Sempervivum heuffelii is an up-and-coming group of cold hardy succulents, prized in outdoor plantings for year-round colors, low maintenance needs, and architectural form. Here, we'll take a look at the unique way these plants reproduce and how it can transform your garden with mesmerizing patterns.
While the standard Sempervivum (Hens and Chicks) are known for sending out young plant offsets on stolons from a central mother rosette, new growth in S. heuffelii arises through crown division. The S. heuffelii varieties develop offsets right in the middle of an older rosette. As leaves emerge and enlarge, the clump expands to make room for the new, individual rosettes. This transition is apparent in the following photo of S. heuffelii ‘Chocoleto’ as it changes from:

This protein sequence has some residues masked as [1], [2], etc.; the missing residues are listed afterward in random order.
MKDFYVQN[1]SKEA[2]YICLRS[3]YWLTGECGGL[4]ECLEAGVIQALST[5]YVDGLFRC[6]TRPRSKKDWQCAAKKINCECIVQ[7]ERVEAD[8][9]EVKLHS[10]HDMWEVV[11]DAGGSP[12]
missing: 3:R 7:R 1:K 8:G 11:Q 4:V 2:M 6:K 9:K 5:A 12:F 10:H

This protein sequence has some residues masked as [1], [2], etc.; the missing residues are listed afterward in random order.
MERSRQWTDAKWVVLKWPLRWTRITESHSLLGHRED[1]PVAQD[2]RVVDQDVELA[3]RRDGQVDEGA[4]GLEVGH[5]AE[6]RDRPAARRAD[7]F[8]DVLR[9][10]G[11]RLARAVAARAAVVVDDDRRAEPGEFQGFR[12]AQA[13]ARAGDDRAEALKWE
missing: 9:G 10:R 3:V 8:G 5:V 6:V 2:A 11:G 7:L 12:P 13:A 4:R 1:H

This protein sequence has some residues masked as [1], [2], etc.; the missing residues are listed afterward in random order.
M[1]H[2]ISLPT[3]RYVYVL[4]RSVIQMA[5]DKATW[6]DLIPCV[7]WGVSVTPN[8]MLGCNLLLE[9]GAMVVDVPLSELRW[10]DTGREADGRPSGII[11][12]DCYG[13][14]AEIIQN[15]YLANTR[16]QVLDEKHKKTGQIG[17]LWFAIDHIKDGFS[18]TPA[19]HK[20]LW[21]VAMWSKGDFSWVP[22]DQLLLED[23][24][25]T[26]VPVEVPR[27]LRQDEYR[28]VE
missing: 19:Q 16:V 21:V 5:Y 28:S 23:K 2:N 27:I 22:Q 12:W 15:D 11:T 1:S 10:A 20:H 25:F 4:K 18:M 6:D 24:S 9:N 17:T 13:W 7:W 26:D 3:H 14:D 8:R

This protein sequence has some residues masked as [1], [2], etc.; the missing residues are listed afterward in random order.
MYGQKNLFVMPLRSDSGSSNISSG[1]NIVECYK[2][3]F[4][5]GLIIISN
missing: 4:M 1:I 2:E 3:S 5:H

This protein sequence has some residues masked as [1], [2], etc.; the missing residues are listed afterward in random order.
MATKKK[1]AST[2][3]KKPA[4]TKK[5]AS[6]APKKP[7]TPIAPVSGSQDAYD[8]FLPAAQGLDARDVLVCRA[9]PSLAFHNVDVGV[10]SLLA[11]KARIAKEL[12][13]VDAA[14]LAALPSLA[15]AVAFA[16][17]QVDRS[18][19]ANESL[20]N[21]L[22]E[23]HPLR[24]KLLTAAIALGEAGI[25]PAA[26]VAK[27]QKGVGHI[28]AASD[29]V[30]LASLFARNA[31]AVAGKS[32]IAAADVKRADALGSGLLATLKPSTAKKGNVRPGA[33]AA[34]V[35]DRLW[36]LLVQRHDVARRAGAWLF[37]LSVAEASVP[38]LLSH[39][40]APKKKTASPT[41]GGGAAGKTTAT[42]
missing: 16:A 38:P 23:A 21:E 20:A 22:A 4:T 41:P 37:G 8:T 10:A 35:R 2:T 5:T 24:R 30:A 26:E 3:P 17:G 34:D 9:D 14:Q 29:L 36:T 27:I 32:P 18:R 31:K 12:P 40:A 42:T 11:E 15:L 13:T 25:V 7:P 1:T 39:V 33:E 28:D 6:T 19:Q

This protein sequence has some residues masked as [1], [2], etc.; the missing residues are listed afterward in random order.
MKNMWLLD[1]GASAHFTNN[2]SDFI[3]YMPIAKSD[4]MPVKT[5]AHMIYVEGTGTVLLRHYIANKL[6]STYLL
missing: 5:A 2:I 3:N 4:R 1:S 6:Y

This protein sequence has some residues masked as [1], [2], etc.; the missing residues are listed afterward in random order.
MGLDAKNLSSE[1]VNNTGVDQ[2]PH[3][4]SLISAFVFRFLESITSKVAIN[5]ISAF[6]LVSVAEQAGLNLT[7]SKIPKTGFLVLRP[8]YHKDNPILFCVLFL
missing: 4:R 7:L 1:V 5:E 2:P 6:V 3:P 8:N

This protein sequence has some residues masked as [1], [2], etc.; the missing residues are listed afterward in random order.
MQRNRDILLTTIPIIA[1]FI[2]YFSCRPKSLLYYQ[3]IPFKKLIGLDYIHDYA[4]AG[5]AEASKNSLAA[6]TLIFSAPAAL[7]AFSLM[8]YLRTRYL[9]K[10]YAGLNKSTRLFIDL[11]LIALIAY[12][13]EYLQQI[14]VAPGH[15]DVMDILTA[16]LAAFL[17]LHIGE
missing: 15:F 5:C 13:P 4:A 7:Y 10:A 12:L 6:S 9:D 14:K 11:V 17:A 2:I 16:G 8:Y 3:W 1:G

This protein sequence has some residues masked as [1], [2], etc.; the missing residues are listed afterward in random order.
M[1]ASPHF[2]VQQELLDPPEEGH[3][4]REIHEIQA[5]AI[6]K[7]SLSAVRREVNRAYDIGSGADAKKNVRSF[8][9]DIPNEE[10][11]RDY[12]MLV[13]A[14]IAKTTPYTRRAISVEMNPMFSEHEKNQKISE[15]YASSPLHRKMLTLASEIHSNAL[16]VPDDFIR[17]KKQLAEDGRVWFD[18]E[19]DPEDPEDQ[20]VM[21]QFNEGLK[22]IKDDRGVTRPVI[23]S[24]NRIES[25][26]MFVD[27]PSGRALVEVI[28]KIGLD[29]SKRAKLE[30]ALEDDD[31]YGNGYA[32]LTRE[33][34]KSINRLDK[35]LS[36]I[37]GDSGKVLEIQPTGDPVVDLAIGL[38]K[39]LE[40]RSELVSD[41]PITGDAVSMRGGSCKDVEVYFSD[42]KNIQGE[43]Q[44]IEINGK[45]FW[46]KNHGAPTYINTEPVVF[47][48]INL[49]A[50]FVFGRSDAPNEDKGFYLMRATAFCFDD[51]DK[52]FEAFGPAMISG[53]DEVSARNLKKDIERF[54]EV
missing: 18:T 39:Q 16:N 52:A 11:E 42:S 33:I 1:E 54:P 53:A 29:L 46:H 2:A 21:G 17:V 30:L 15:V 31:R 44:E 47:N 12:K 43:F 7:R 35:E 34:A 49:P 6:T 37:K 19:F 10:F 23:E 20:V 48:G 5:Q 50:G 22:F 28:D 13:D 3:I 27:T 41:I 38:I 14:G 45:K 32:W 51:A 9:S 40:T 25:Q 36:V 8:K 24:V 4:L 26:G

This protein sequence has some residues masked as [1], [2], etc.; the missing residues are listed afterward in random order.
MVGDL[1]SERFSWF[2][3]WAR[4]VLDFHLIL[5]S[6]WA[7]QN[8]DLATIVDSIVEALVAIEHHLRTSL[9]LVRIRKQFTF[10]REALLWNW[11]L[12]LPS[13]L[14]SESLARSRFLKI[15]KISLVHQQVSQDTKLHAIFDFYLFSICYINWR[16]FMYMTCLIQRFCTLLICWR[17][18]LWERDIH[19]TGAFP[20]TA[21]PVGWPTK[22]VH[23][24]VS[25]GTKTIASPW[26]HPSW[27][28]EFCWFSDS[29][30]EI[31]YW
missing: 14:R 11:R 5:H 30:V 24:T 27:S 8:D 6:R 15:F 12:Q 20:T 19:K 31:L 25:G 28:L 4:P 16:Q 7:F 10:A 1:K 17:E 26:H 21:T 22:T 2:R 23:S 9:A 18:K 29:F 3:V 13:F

- a single mother plant, to
- a dividing cluster, and finally to
- a clump of four distinct rosettes.
Propagating By Hand
Without any effort on your part, the heuffelii will propagate and expand to form a neat colony. You can also take a hands-on approach though, and manually divide the crowns with a sharp, clean knife. This gives you more control over the size and location of your colonies. When you cut a rosette into pieces, be sure that each portion has a bit of root tissue attached. Re-plant these sections and watch as they regenerate into full clusters.
The process of crown division leads to the formation of exquisite mounds in outdoor containers and landscaping, and it has several advantages for the succulent gardener:
- Colonies grow ever outward in a tidy, gap-free clump
- No pruning or propagation work required
- To start colonies elsewhere, it's simple to cut a cluster apart and transplant the pieces
- When a rosette blooms and dies, the remaining offsets live on and fill the vacated space